Knights drew on a wealth of apparently disparate sources and points of reference to create images of staggering beauty. Painted as her entry for that year’s Prix de Rome, Knights froze a moment of biblical panic in her apocalyptic 1920 work The Deluge. Desperate women clamber to safety as Noah's boxy, grey ark floats passively along in the distance. Its dark palette and strong diagonal lines recall not most religious painting, however, but depictions by Knights' contemporaries of the First World War.
The Deluge is a frenzied snapshot, but many of Knights' other paintings unfold far more peacefully. In Santissima Trinita, inspired by the artist's own pilgrimage, a dawn-lit group of pilgrims doze in colourful shawls at the foot of the Abruzzi hills. The scene is hazily, quietly magisterial, and has more than a sense of the miracle the faithful have gathered to behold.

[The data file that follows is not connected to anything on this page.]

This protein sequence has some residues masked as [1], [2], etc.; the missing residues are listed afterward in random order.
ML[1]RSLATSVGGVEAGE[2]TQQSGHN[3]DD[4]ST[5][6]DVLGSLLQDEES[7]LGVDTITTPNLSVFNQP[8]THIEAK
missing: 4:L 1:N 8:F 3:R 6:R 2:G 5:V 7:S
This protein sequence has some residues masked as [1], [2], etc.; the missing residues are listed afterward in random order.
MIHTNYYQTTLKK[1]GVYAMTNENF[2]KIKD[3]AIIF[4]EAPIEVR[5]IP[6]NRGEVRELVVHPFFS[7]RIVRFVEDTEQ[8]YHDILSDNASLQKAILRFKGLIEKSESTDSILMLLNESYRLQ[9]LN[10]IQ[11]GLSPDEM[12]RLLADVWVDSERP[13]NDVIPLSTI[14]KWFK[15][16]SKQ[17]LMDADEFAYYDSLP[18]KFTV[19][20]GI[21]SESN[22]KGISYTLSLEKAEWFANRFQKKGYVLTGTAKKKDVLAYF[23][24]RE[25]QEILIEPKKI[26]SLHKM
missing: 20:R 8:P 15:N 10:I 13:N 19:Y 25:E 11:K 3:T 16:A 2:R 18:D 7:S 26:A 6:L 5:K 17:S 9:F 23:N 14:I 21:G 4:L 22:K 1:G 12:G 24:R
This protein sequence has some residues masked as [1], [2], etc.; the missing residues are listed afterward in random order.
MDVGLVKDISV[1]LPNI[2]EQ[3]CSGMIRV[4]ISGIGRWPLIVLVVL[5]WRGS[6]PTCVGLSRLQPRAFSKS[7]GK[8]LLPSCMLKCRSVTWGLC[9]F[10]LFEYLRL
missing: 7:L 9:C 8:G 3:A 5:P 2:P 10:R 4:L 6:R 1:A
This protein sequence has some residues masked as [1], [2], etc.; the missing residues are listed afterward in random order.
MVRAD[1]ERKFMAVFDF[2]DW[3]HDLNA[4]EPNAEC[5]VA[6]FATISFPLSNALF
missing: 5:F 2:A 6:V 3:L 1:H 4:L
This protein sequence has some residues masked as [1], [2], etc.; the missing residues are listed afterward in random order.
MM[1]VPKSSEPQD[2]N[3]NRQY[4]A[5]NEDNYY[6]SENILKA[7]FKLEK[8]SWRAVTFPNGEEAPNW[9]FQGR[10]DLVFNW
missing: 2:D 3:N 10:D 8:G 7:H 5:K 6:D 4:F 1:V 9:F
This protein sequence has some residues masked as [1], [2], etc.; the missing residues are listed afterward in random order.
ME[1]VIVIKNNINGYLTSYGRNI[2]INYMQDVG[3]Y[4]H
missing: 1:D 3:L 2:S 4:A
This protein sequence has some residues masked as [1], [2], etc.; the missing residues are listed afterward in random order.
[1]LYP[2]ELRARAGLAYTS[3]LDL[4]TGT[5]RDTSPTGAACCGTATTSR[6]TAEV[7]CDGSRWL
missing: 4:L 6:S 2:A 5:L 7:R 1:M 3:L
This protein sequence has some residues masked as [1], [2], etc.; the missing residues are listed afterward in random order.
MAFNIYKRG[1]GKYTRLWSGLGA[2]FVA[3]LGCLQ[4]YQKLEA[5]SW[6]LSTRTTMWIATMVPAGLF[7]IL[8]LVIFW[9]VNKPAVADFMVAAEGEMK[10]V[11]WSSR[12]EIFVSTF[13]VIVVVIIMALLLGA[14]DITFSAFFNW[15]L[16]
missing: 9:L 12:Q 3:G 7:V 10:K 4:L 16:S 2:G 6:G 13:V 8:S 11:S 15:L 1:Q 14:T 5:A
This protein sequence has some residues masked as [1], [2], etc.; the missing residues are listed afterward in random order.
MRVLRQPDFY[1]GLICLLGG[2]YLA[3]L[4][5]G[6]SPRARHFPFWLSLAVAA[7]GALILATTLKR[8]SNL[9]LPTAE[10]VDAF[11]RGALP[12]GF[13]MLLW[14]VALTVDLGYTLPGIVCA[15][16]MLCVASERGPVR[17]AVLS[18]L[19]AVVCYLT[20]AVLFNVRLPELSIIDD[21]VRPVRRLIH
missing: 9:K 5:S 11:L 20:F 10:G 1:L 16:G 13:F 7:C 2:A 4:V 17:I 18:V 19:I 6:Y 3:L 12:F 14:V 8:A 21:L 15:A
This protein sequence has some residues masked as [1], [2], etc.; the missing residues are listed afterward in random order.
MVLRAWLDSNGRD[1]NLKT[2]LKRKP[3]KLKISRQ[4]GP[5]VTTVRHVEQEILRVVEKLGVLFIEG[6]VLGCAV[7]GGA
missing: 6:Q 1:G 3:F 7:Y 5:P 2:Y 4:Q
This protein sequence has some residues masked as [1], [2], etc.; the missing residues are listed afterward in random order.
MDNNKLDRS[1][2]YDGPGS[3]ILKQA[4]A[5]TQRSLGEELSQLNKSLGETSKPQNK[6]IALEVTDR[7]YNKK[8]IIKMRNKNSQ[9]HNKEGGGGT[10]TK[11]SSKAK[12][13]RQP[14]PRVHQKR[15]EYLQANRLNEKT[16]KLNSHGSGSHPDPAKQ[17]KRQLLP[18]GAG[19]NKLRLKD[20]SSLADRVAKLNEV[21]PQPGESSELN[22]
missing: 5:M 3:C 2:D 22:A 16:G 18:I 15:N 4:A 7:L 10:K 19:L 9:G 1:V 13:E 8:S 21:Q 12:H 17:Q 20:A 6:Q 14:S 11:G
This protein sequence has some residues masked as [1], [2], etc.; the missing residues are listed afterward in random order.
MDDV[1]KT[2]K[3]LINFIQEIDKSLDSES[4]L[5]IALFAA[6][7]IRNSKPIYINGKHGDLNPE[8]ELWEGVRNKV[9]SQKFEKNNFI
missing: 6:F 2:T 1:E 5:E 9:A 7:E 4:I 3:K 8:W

Born into a socialist, Fabian family, Winifred Knights believed women were equal to men, and the lives of women are an important focus in her work. The Deluge won the 1920 competition, but as a woman, Knights was never elected to the board of the British School at Rome. Her paintings, as serene as they can be severe, will surely be a highlight of the gallery's series dedicated to 'critically neglected' artists - as indeed the would be in any gallery anywhere in the world.
|What||Winifred Knights, Dulwich Picture Gallery|
Dulwich Picture Gallery
Gallery Road, London, SE21 7AD | MAP
|Nearest tube||Brixton (underground)|
08 Jun 16 – 18 Sep 16, 10:00 AM – 5:00 PM
|Price||£12.50, Concessions £7, Children and Members Free|
|Website||Click here to book tickets via the Dulwich Picture Gallery|